Tuesday, May 25, 2010

Six Years & A Few Mementos

Even after six years I refuse to let anything go.  Of course I had to let some things go: clothes I would never wear, furniture I would never use, dishes that wouldn't fit in my cabinets.  But the pictures, a charm bracelet, a sampling of her rabbit collection - I display these things with the care of a museum curator, surrounding myself with a reminder in every corner so that I insure I never start to forget.  Sometimes I worry I started a long time ago. 

This is a little jar from Turkey.  It reminds me of the "urn" we used at the memorial.  We hadn't bought one, as it didn't make since considering her ashes would be scattered.  When we realized the minister would be holding the memorial over a cardboard box, I was sent with very supportive friends to purchase an urn for my mother.  I refused to pick one, couldn't pick one, and finally, with more supportive coercion, settled on a jar from Pier One that looked very similar to this one.  I don't know where that is now.

I bought the Ganesh statue to put by her bed at the hospital when I learned he can symbolize protection.  I found her teacher snap shot at my grandmother's house recently and stuck it in my cell phone cover, and now I can't bring myself to take it out.  Why should I?

She bought this fabric to be my curtains because I've always loved moon and star prints.  They've been my curtains in every room I've lived in since.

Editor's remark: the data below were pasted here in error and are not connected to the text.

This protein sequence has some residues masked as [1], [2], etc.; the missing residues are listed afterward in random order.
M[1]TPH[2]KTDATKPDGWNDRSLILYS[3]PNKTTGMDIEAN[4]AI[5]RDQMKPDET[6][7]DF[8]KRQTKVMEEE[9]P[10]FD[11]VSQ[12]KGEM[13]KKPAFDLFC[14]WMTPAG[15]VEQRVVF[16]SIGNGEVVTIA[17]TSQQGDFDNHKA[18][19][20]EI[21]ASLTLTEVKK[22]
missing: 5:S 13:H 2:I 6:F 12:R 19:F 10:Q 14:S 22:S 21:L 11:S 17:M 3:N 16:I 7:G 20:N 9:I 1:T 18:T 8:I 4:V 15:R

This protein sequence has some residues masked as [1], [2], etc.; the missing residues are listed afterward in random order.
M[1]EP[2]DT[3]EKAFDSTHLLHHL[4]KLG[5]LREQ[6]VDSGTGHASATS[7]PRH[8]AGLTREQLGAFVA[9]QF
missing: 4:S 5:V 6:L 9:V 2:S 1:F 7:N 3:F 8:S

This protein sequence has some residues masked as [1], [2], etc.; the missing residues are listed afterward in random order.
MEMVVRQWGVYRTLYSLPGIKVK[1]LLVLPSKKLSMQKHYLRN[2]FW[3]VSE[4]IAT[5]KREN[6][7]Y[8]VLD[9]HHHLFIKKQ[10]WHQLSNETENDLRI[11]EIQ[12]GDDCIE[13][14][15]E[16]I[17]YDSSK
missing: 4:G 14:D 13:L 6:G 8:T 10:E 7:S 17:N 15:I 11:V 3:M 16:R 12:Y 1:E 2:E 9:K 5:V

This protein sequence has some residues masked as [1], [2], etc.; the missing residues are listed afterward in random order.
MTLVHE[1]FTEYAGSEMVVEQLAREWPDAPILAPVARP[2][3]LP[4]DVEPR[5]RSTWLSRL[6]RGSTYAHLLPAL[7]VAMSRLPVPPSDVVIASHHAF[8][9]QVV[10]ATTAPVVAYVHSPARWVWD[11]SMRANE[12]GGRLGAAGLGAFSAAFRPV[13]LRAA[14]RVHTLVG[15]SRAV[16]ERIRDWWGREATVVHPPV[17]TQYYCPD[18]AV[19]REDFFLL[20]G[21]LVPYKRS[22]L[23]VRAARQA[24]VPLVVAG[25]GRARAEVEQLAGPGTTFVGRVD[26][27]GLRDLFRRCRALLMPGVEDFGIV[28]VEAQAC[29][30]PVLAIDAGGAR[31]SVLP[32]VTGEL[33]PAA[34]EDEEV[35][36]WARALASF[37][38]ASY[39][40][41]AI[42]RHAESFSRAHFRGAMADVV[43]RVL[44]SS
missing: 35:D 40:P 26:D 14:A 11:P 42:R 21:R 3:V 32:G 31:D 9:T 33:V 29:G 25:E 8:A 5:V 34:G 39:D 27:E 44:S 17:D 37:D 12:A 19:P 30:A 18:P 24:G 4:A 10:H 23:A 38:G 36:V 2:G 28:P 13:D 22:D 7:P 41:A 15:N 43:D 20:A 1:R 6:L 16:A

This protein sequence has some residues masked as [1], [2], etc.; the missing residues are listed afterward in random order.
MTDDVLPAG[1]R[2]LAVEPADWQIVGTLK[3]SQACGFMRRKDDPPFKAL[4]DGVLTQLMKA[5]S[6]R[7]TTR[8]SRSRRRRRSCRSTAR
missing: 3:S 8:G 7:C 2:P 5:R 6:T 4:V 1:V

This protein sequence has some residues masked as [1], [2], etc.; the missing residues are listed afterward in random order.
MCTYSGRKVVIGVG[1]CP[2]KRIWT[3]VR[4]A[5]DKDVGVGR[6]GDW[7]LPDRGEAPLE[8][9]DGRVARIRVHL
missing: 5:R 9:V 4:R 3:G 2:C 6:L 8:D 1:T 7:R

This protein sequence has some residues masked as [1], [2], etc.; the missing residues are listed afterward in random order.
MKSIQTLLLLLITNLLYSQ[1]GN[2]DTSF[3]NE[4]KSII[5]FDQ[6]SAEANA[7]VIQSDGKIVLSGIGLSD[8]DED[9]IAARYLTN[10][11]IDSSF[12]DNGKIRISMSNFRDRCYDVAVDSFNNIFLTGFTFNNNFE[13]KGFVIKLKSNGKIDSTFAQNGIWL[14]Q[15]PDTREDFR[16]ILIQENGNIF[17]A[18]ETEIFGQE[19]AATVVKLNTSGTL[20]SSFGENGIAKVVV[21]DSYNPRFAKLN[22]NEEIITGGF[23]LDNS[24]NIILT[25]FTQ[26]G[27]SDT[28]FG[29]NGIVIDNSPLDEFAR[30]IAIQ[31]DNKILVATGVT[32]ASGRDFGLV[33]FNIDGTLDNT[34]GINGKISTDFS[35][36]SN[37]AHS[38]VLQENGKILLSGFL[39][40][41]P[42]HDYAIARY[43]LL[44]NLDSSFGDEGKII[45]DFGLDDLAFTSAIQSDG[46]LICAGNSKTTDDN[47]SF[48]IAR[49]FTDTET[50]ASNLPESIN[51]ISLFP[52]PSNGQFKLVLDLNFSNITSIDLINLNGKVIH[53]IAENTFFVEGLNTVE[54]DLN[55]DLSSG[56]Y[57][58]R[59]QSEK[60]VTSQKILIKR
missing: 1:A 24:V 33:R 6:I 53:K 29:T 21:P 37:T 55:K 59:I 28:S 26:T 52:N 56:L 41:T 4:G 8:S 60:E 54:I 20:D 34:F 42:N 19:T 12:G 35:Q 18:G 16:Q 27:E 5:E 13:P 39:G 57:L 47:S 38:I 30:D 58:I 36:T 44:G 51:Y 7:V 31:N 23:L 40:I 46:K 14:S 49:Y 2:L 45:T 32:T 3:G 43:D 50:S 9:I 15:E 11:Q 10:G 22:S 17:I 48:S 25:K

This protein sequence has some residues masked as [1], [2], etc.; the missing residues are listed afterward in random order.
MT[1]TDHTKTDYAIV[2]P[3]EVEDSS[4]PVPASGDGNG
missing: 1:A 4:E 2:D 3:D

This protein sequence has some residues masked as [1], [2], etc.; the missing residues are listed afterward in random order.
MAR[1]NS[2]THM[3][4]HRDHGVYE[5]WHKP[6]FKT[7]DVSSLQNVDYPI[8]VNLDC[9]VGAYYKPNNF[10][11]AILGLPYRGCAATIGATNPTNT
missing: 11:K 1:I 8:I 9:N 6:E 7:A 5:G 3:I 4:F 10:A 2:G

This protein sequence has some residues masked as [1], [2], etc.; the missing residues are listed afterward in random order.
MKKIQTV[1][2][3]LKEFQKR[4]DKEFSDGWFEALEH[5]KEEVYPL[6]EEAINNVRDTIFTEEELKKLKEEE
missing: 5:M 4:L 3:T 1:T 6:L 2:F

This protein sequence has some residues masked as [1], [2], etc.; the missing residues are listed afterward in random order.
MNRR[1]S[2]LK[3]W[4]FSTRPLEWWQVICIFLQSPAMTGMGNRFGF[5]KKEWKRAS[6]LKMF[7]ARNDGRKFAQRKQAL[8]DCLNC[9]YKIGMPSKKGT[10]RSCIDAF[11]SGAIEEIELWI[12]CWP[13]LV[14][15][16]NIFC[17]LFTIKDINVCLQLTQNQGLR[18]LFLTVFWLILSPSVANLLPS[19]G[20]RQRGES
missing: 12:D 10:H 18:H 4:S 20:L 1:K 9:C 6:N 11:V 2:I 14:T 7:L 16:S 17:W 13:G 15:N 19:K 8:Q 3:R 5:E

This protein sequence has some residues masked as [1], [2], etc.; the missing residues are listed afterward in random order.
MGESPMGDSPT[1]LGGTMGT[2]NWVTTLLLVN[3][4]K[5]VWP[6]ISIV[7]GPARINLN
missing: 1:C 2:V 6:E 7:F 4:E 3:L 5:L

I bought the yellow cow for her in Chicago when the painted cows were on display.  The antique little pig holds milk and in elementary school, she would set it out beside my cereal in the morning.

In every house we lived in she hung these two things on the refrigerator.  Now I do it.

We made little bumblebees with almond wings from a recipe in this book, as well as other treats.

I was terrified of losing this note so I made sure I never will.  I'm ok now, and I have been for a while.  But still, I can't believe it's been six years since I last talked to her.  I can't believe she never looks older when I remember her.  A lot of times I worry I'm going to die before 45 too and I wonder how many of my actions have been dictated by that fear.  It's one of the many things I'm trying to relinquish. 


Sidewalk Chalk said...

This post made me cry. What a touching way to remember your mother. Your urn story reminds me of when my father died a week or so before Father's Day and I decided I wanted to get him a card to be buried with him. I remember crying in the aisles at Walmart with my best friend, trying to find the "perfect" card because it was the last one I would ever get him.
My dad died young too at 49, and I think lots of my decisions have been affected by that -- I'm less prone to risky stuff now.

I hope that these little mementos bring some comfort and remind you of the wonderful times you've had with your mother.

Kayla Lane said...

Oh Amanda. This post was so sad but touching. I had no idea your mom had died. I can't imagine ever recovering from such a loss. It seems as though its one of those things that will always hurt. I'm so sorry, even after 6 years. I love the way you honor her memory -- in such beautiful, unique, and charming ways. You are so radiant.

Anonymous said...

god, i'm tearing up. i never tear up. and i don't know what to say. that's a first, too.

but this is really beautiful amanda. your love for your mom is beautiful.

That Chelsea Girl™ said...

On Friday it will be a year since my mother passed away, and this post made me very sad but I'm glad to know that there's ways I can go without forgetting her. Anyway. Hope you're doing well.

Mrs. Lovely said...

Excellent post. It was poignant, touching and just beautiful

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